Education systems - Slovakia, U.S.A. and Great Britain

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  • Přidal/a: anonymous
  • Datum přidání: 01. července 2007
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Education systems - Slovakia, U.S.A. and Great Britain


Slovakia ranks among countries with well-developed school educational system. In general, education is under the control of state, church or private bodies. State and religious schools are free of charge, they are financed by the state, while private schools charge high tuition fees.
Pre-school education includes crèches, nursery schools and kindergartens. They are attended by the children at the age 2 to 6. Compulsory education is for children between the ages 6 to 16.
There is no selection of children entering primary schools. Primary education lasts 8 (9) years and is comprehensive, providing basic knowledge for the pupils. It includes subjects like : languages, maths, physics, history, geography, biology, music, physical education, arts and crafts, and so on.
The system of secondary education consists of three types of schools. There are 3-years vocation schools, secondary technical schools with or without school leaving examination and grammar schools where students are prepared for their next undergraduate study at universities and colleges.
Nowadays, several types of private grammar schools appeared which are usually specialized on languages, computers or economy.
After finishing a secondary school one can continue studying at any of technical, economic, medicine, natural science or other colleges. It is possible to choose Bachelor or Diploma study. The last one usually ends with the state examinations and the pleading of the thesis.
The last step in our educational system is the postgraduate study, where a student is improving his ability for independent scientific work under the guide of the experienced specialist.

Education in the U.S.

Compulsory education in all the states begins at the age of 6, in some states attendance is required to the age of 16, 17, or 18.
All the elementary and secondary education in the U.S. is comprehensive, there is no selection of children for various types of school.
System of U.S. education can be divided into the following stages:
1) Elementary education through Elementary School: 1st to 6th grade, i.e. between the ages of 6 and 12,
2) Secondary education through High School divided into:
a) Junior High School (7th to 9th grade, i.e. between the ages of 12 and 15),
b) Senior High School (10th to 12th grade, i.e.

between the ages of 15 and 18),
3) Higher education through college or university, which can be followed by graduate and professional schools.

Education in Great Britain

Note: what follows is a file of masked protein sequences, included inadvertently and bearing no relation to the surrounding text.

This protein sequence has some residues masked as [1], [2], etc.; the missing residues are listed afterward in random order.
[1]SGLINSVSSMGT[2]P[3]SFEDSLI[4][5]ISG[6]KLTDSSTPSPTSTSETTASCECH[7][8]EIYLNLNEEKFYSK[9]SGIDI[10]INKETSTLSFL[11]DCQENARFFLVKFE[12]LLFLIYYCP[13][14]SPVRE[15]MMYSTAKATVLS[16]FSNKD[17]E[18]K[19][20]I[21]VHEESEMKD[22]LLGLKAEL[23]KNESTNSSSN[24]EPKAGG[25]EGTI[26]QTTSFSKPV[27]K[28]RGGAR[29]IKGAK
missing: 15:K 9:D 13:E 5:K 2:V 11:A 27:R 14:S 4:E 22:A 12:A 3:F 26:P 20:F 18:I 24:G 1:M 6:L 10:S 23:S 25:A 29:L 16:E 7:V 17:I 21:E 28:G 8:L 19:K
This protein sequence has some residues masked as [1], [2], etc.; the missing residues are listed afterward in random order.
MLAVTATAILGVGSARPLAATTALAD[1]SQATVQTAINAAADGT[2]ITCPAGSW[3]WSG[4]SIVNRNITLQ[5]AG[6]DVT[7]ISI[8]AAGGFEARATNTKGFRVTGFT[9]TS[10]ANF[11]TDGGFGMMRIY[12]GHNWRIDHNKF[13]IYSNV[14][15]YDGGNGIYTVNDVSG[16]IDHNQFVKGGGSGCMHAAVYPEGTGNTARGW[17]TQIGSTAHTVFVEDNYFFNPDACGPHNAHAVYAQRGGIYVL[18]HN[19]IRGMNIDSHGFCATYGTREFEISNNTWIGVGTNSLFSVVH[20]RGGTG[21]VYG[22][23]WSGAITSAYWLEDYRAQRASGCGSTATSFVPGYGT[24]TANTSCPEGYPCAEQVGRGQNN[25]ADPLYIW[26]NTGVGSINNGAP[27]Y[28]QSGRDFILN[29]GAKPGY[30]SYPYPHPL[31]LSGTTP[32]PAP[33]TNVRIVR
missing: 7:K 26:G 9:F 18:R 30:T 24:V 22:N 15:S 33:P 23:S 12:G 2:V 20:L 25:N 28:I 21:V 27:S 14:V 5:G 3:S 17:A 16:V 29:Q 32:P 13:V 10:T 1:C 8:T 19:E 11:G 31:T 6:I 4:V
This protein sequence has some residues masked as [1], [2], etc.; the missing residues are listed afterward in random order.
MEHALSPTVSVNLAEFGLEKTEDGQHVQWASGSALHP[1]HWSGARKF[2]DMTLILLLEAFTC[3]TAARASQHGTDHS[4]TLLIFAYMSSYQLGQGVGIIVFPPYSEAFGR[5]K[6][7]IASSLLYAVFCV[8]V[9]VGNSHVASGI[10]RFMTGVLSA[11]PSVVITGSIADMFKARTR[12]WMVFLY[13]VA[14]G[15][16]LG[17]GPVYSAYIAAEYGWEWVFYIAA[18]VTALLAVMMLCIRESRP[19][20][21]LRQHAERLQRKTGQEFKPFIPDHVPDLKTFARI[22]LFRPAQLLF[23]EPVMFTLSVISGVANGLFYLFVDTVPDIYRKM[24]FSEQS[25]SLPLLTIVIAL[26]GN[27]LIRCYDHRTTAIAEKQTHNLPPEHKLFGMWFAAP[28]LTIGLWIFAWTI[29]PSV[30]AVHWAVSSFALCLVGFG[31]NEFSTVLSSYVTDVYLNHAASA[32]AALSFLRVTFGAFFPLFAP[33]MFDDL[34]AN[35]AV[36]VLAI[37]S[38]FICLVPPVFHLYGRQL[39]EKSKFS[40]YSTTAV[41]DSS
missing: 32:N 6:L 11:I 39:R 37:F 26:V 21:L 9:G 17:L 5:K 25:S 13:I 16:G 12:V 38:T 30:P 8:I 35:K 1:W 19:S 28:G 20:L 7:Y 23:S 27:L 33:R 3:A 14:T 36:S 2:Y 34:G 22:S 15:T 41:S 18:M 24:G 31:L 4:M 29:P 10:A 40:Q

Full-time education is compulsory for all children between the ages of 5 and 16. Over 90% of all schoolchildren attend schools maintained from public funds.
There are some nursery schools for children between 2 and 5 years old, but their number is insufficient.
Primary education is given to children between the ages of 5 and 11. Primary schools are usually divided into infant schools for children between the ages of 5 and 7, and junior schools for children aged 7 to 11.
Secondary education is provided through grammar schools, comprehensive schools and secondary modern schools. Pupils at grammar schools remain there until 18 or 19 years old, especially if they want to go on to university. Secondary modern schools give a general education with a practical bias. It is common for more time to be given to handicrafts, domestic sciences and other practical activities than in grammar schools.
Secondary school pupils may take examinations leading to the Certificate of Secondary Education (CSE) or the General Certificate of Education (GCE).
Higher education (education beyond the secondary stage) comprises : (1) universities; (2) teacher training; (3) advanced courses in further education.
The universities are self-governing institutions, academically independent of the Department of Education and Science.
The English universities can be divided into three groups :
1) Oxford and Cambridge (or “Oxbridge“);
2) Provincial (or Civic ) Universities (or “Redbrick“): Birmingham, Bristol, Durham, Exeter, Hull, Keele, Leeds, Leicester, Liverpool, London, Manchester, Newcastle, Nottingham, Reading, Sheffield and Southampton.
3) The new universities (opened after 1960): Sussex, York, East Anglia, Essex, Lancaster, Warwick, Kent and some others. Like Oxbridge, the new universities are national, not provincial.
The basic qualification for university admission is the GCE at “A“ level, but applications for places at universities exceed the number available. Therefore entry to the universities is competitive: the candidates who have been most successful in their “A“ levels, or who make a good personal impression are usually accepted by the universities.
Over 90% of students in higher education are aided from public funds. The amount of the awards depends on the income of the student and his parents.
Students who are studying for a degree are called undergraduates. Those who have passed their examinations and have been awarded a degree are graduates.

Most universities differentiate between arts and science titles, and award the degrees of Bachelor of Arts (B.A.), Bachelor of Science (B.Sc.), Master of Arts (M.A.), and Master of Science (M.Sc.). The abbreviations of these titles are put after a person’s name.

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